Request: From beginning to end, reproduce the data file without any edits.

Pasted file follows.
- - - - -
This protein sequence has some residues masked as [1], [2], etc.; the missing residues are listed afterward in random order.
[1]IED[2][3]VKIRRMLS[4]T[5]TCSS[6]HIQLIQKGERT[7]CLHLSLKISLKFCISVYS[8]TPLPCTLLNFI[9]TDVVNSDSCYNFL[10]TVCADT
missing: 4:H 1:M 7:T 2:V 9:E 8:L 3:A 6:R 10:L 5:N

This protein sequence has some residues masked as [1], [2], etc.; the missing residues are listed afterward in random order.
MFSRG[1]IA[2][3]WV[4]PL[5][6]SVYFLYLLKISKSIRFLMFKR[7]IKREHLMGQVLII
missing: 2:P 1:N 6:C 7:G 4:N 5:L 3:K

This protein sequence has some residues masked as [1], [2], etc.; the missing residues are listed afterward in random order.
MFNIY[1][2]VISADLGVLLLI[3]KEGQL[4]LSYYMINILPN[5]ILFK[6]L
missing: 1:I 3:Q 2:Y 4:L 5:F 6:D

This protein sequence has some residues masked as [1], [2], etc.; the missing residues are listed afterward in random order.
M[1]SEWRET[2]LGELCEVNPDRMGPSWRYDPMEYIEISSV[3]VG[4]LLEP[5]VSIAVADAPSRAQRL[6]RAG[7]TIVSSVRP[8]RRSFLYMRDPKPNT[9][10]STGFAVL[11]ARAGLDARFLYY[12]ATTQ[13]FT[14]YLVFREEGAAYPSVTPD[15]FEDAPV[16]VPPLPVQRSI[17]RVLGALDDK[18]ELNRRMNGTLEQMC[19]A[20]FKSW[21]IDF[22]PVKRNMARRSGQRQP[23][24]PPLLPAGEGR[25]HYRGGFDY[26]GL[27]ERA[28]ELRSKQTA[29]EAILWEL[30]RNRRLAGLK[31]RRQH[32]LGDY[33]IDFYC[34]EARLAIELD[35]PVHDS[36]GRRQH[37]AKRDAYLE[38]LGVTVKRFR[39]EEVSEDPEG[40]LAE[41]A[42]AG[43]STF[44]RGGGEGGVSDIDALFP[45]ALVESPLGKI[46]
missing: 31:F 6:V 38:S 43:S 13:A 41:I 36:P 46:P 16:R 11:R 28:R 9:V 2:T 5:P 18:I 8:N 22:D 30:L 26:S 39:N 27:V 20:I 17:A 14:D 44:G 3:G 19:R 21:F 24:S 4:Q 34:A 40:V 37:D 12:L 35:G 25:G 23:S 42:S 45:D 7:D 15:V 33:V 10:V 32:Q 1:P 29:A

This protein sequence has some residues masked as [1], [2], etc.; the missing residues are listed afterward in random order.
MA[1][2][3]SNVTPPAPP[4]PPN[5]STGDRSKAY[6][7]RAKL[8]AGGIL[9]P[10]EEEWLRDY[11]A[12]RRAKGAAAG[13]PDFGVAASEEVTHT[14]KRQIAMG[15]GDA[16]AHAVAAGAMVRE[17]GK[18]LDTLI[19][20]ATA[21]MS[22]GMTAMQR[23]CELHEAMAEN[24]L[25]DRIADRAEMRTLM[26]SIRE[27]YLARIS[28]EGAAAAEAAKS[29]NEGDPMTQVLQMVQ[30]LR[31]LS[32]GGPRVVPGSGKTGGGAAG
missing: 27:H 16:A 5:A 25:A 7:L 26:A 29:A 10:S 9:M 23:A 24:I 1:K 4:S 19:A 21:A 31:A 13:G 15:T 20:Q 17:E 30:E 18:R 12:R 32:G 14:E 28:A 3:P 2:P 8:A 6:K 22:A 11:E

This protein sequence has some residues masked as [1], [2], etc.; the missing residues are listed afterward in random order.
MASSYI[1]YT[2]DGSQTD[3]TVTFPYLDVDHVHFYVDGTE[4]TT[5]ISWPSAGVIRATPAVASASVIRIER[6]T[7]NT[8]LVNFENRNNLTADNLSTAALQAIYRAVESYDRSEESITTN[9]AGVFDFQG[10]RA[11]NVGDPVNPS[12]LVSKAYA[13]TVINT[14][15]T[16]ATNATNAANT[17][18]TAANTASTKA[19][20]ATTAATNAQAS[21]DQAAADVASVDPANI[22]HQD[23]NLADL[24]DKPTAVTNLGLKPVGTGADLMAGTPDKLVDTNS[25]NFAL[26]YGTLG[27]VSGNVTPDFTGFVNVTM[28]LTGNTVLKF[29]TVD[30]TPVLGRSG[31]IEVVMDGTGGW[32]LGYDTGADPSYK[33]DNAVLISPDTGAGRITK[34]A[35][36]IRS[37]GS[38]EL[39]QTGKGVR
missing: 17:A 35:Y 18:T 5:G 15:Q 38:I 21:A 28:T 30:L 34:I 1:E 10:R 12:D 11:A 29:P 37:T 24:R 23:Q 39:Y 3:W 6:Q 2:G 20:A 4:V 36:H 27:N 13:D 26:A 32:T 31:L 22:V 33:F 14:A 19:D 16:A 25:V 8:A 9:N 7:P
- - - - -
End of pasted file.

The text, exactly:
This protein sequence has some residues masked as [1], [2], etc.; the missing residues are listed afterward in random order.
[1]IED[2][3]VKIRRMLS[4]T[5]TCSS[6]HIQLIQKGERT[7]CLHLSLKISLKFCISVYS[8]TPLPCTLLNFI[9]TDVVNSDSCYNFL[10]TVCADT
missing: 4:H 1:M 7:T 2:V 9:E 8:L 3:A 6:R 10:L 5:N

This protein sequence has some residues masked as [1], [2], etc.; the missing residues are listed afterward in random order.
MFSRG[1]IA[2][3]WV[4]PL[5][6]SVYFLYLLKISKSIRFLMFKR[7]IKREHLMGQVLII
missing: 2:P 1:N 6:C 7:G 4:N 5:L 3:K

This protein sequence has some residues masked as [1], [2], etc.; the missing residues are listed afterward in random order.
MFNIY[1][2]VISADLGVLLLI[3]KEGQL[4]LSYYMINILPN[5]ILFK[6]L
missing: 1:I 3:Q 2:Y 4:L 5:F 6:D

This protein sequence has some residues masked as [1], [2], etc.; the missing residues are listed afterward in random order.
M[1]SEWRET[2]LGELCEVNPDRMGPSWRYDPMEYIEISSV[3]VG[4]LLEP[5]VSIAVADAPSRAQRL[6]RAG[7]TIVSSVRP[8]RRSFLYMRDPKPNT[9][10]STGFAVL[11]ARAGLDARFLYY[12]ATTQ[13]FT[14]YLVFREEGAAYPSVTPD[15]FEDAPV[16]VPPLPVQRSI[17]RVLGALDDK[18]ELNRRMNGTLEQMC[19]A[20]FKSW[21]IDF[22]PVKRNMARRSGQRQP[23][24]PPLLPAGEGR[25]HYRGGFDY[26]GL[27]ERA[28]ELRSKQTA[29]EAILWEL[30]RNRRLAGLK[31]RRQH[32]LGDY[33]IDFYC[34]EARLAIELD[35]PVHDS[36]GRRQH[37]AKRDAYLE[38]LGVTVKRFR[39]EEVSEDPEG[40]LAE[41]A[42]AG[43]STF[44]RGGGEGGVSDIDALFP[45]ALVESPLGKI[46]
missing: 31:F 6:V 38:S 43:S 13:A 41:I 36:P 46:P 16:R 11:R 28:R 9:V 2:T 5:P 18:I 8:N 22:D 30:L 26:S 39:N 27:V 20:I 17:A 14:D 44:G 3:G 19:R 21:F 24:S 4:Q 34:A 40:V 37:D 12:L 35:G 25:G 23:S 42:S 45:D 7:D 15:V 33:V 10:V 32:Q 1:P 29:A

This protein sequence has some residues masked as [1], [2], etc.; the missing residues are listed afterward in random order.
MA[1][2][3]SNVTPPAPP[4]PPN[5]STGDRSKAY[6][7]RAKL[8]AGGIL[9]P[10]EEEWLRDY[11]A[12]RRAKGAAAG[13]PDFGVAASEEVTHT[14]KRQIAMG[15]GDA[16]AHAVAAGAMVRE[17]GK[18]LDTLI[19][20]ATA[21]MS[22]GMTAMQR[23]CELHEAMAEN[24]L[25]DRIADRAEMRTLM[26]SIRE[27]YLARIS[28]EGAAAAEAAKS[29]NEGDPMTQVLQMVQ[30]LR[31]LS[32]GGPRVVPGSGKTGGGAAG
missing: 27:H 16:A 5:A 25:A 7:L 26:A 29:A 10:S 9:M 23:A 24:I 1:K 4:S 19:A 21:A 31:A 13:G 15:T 20:Q 17:E 30:E 18:R 12:R 32:G 14:E 28:A 3:P 2:P 8:A 6:K 22:A 11:E

This protein sequence has some residues masked as [1], [2], etc.; the missing residues are listed afterward in random order.
MASSYI[1]YT[2]DGSQTD[3]TVTFPYLDVDHVHFYVDGTE[4]TT[5]ISWPSAGVIRATPAVASASVIRIER[6]T[7]NT[8]LVNFENRNNLTADNLSTAALQAIYRAVESYDRSEESITTN[9]AGVFDFQG[10]RA[11]NVGDPVNPS[12]LVSKAYA[13]TVINT[14][15]T[16]ATNATNAANT[17][18]TAANTASTKA[19][20]ATTAATNAQAS[21]DQAAADVASVDPANI[22]HQD[23]NLADL[24]DKPTAVTNLGLKPVGTGADLMAGTPDKLVDTNS[25]NFAL[26]YGTLG[27]VSGNVTPDFTGFVNVTM[28]LTGNTVLKF[29]TVD[30]TPVLGRSG[31]IEVVMDGTGGW[32]LGYDTGADPSYK[33]DNAVLISPDTGAGRITK[34]A[35][36]IRS[37]GS[38]EL[39]QTGKGVR
missing: 17:A 35:Y 18:T 5:G 15:Q 38:I 21:A 28:T 30:L 34:I 1:E 10:R 12:D 11:A 29:P 37:T 24:R 23:Q 39:Y 3:W 6:Q 2:G 20:A 4:V 36:H 27:N 13:D 26:A 32:T 31:L 22:V 33:F 14:A 19:D 16:A 25:V 8:A 9:N 7:P